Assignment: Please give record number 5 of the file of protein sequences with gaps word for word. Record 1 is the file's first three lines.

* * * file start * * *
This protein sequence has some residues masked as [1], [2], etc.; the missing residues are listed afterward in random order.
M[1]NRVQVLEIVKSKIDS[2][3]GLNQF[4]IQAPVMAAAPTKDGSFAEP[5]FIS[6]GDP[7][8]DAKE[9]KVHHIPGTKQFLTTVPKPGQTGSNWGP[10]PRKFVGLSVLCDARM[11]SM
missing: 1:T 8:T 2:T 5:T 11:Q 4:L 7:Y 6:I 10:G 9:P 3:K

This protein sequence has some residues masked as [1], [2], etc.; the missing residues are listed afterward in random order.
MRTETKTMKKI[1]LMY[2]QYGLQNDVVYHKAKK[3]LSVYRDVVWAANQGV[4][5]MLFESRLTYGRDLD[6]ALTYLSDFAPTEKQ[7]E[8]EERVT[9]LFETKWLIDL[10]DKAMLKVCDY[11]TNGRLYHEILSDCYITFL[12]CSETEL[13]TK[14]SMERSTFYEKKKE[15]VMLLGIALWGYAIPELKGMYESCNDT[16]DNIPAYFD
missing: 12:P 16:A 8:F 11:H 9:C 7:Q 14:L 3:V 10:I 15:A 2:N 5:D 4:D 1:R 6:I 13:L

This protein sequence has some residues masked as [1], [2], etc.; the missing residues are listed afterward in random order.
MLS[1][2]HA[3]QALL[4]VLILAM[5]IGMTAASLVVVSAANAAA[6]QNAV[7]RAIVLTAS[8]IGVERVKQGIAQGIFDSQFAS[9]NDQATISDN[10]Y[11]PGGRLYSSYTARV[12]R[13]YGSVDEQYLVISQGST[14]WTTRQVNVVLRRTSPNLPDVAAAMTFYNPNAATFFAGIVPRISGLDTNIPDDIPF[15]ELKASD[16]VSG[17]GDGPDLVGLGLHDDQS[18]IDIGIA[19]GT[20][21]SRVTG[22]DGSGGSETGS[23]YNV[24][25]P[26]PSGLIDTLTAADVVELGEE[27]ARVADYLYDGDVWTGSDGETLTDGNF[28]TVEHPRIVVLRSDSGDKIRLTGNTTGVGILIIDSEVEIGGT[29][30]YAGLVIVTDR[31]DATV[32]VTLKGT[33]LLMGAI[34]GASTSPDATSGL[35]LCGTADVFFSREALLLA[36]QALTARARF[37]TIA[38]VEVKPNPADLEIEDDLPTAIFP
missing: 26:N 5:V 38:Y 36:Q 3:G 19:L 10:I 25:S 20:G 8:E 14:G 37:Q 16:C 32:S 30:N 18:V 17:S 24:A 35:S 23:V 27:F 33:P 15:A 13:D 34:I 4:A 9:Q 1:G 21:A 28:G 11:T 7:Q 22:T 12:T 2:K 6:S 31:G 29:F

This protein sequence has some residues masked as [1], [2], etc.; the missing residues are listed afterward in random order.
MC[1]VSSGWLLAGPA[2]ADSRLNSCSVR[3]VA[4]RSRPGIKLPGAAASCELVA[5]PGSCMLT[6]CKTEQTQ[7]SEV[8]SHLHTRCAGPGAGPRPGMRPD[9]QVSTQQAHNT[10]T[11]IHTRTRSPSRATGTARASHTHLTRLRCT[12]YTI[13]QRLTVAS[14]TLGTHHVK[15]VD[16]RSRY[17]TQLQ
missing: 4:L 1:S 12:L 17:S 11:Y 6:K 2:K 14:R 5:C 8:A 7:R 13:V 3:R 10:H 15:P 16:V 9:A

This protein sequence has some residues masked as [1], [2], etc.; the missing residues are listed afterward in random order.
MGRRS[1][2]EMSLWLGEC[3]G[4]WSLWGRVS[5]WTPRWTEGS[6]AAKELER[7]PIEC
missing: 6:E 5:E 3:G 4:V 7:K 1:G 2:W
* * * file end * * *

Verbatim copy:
This protein sequence has some residues masked as [1], [2], etc.; the missing residues are listed afterward in random order.
MGRRS[1][2]EMSLWLGEC[3]G[4]WSLWGRVS[5]WTPRWTEGS[6]AAKELER[7]PIEC
missing: 6:E 5:E 3:G 4:V 7:K 1:G 2:W